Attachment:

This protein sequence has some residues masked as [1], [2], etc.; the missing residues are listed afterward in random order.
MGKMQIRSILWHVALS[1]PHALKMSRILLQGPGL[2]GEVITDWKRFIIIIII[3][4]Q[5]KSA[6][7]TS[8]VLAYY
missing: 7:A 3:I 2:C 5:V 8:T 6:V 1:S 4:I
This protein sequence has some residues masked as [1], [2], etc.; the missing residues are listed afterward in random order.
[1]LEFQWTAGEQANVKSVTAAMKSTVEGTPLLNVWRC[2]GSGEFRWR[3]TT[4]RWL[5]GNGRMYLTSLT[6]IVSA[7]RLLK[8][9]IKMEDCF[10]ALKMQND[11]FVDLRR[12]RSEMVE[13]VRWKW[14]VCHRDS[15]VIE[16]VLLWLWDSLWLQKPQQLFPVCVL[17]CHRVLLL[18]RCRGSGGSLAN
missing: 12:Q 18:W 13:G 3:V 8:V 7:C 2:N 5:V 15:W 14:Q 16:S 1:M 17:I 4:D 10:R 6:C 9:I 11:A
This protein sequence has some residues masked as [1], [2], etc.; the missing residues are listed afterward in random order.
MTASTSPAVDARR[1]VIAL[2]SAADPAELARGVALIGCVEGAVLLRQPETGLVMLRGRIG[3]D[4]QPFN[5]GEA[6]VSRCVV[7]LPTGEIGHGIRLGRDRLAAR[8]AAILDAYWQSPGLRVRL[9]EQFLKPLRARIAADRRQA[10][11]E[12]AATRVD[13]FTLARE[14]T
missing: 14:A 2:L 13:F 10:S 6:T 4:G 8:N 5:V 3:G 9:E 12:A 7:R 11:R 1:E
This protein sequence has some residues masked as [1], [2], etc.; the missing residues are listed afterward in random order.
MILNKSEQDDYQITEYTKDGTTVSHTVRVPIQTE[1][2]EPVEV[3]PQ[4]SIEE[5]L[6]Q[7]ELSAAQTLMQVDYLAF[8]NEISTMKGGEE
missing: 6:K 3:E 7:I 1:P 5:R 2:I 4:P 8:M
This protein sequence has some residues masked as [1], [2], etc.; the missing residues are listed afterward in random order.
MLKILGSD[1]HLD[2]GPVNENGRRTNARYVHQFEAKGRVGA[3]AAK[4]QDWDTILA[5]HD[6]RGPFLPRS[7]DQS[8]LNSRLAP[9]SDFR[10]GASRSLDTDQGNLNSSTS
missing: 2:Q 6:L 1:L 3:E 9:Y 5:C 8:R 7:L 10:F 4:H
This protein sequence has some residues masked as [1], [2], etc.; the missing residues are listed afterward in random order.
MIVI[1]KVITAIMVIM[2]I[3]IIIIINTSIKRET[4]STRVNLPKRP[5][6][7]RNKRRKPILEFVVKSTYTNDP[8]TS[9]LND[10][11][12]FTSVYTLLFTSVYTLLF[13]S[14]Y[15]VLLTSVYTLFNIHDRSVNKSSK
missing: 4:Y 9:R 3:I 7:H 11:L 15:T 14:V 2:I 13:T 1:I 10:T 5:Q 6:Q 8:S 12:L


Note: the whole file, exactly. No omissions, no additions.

This protein sequence has some residues masked as [1], [2], etc.; the missing residues are listed afterward in random order.
MGKMQIRSILWHVALS[1]PHALKMSRILLQGPGL[2]GEVITDWKRFIIIIII[3][4]Q[5]KSA[6][7]TS[8]VLAYY
missing: 7:A 3:I 2:C 5:V 8:T 6:V 1:S 4:I
This protein sequence has some residues masked as [1], [2], etc.; the missing residues are listed afterward in random order.
[1]LEFQWTAGEQANVKSVTAAMKSTVEGTPLLNVWRC[2]GSGEFRWR[3]TT[4]RWL[5]GNGRMYLTSLT[6]IVSA[7]RLLK[8][9]IKMEDCF[10]ALKMQND[11]FVDLRR[12]RSEMVE[13]VRWKW[14]VCHRDS[15]VIE[16]VLLWLWDSLWLQKPQQLFPVCVL[17]CHRVLLL[18]RCRGSGGSLAN
missing: 12:Q 18:W 13:G 3:V 8:V 7:C 2:N 5:V 15:W 14:Q 16:S 1:M 17:I 4:D 10:R 6:C 9:I 11:A
This protein sequence has some residues masked as [1], [2], etc.; the missing residues are listed afterward in random order.
MTASTSPAVDARR[1]VIAL[2]SAADPAELARGVALIGCVEGAVLLRQPETGLVMLRGRIG[3]D[4]QPFN[5]GEA[6]VSRCVV[7]LPTGEIGHGIRLGRDRLAAR[8]AAILDAYWQSPGLRVRL[9]EQFLKPLRARIAADRRQA[10][11]E[12]AATRVD[13]FTLARE[14]T
missing: 14:A 2:L 13:F 10:S 6:T 4:G 8:N 5:V 3:G 9:E 12:A 7:R 11:R 1:E
This protein sequence has some residues masked as [1], [2], etc.; the missing residues are listed afterward in random order.
MILNKSEQDDYQITEYTKDGTTVSHTVRVPIQTE[1][2]EPVEV[3]PQ[4]SIEE[5]L[6]Q[7]ELSAAQTLMQVDYLAF[8]NEISTMKGGEE
missing: 6:K 3:E 7:I 1:P 5:R 2:I 4:P 8:M
This protein sequence has some residues masked as [1], [2], etc.; the missing residues are listed afterward in random order.
MLKILGSD[1]HLD[2]GPVNENGRRTNARYVHQFEAKGRVGA[3]AAK[4]QDWDTILA[5]HD[6]RGPFLPRS[7]DQS[8]LNSRLAP[9]SDFR[10]GASRSLDTDQGNLNSSTS
missing: 2:Q 6:L 1:L 3:E 9:Y 5:C 8:R 7:L 10:F 4:H
This protein sequence has some residues masked as [1], [2], etc.; the missing residues are listed afterward in random order.
MIVI[1]KVITAIMVIM[2]I[3]IIIIINTSIKRET[4]STRVNLPKRP[5][6][7]RNKRRKPILEFVVKSTYTNDP[8]TS[9]LND[10][11][12]FTSVYTLLFTSVYTLLF[13]S[14]Y[15]VLLTSVYTLFNIHDRSVNKSSK
missing: 4:Y 9:R 3:I 7:H 11:L 15:T 14:V 2:I 13:T 1:I 10:T 5:Q 6:Q 8:S 12:L